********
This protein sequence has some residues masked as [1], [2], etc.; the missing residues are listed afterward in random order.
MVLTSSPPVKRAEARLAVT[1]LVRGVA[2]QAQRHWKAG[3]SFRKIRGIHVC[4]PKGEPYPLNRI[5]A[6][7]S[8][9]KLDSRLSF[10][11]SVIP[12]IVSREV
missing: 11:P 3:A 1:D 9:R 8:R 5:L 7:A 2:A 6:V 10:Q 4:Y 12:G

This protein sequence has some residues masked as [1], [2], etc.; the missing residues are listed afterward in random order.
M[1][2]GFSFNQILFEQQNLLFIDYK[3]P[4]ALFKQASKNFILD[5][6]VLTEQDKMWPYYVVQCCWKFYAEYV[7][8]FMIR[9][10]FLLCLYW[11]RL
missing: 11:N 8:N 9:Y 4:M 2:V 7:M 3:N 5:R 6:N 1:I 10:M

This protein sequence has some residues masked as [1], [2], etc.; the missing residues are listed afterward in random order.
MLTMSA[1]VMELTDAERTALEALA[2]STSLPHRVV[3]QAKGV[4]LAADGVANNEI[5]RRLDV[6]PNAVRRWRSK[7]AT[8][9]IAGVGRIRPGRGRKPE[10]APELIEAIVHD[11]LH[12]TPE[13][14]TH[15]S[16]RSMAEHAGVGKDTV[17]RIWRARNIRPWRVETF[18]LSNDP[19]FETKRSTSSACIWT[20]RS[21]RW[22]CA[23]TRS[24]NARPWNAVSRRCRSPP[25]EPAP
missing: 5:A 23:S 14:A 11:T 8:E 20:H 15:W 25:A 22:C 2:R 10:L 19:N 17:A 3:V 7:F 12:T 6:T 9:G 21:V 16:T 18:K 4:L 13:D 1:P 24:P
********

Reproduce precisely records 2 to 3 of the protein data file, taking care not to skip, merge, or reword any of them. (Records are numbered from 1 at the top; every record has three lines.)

This protein sequence has some residues masked as [1], [2], etc.; the missing residues are listed afterward in random order.
M[1][2]GFSFNQILFEQQNLLFIDYK[3]P[4]ALFKQASKNFILD[5][6]VLTEQDKMWPYYVVQCCWKFYAEYV[7][8]FMIR[9][10]FLLCLYW[11]RL
missing: 11:N 8:N 9:Y 4:M 2:V 7:M 3:N 5:R 6:N 1:I 10:M

This protein sequence has some residues masked as [1], [2], etc.; the missing residues are listed afterward in random order.
MLTMSA[1]VMELTDAERTALEALA[2]STSLPHRVV[3]QAKGV[4]LAADGVANNEI[5]RRLDV[6]PNAVRRWRSK[7]AT[8][9]IAGVGRIRPGRGRKPE[10]APELIEAIVHD[11]LH[12]TPE[13][14]TH[15]S[16]RSMAEHAGVGKDTV[17]RIWRARNIRPWRVETF[18]LSNDP[19]FETKRSTSSACIWT[20]RS[21]RW[22]CA[23]TRS[24]NARPWNAVSRRCRSPP[25]EPAP
missing: 5:A 23:S 14:A 11:T 8:E 20:H 15:W 25:A 22:C 2:R 10:L 19:N 17:A 3:V 7:F 12:T 6:T 9:G 21:V 16:T 18:K 4:L 13:D 1:P 24:P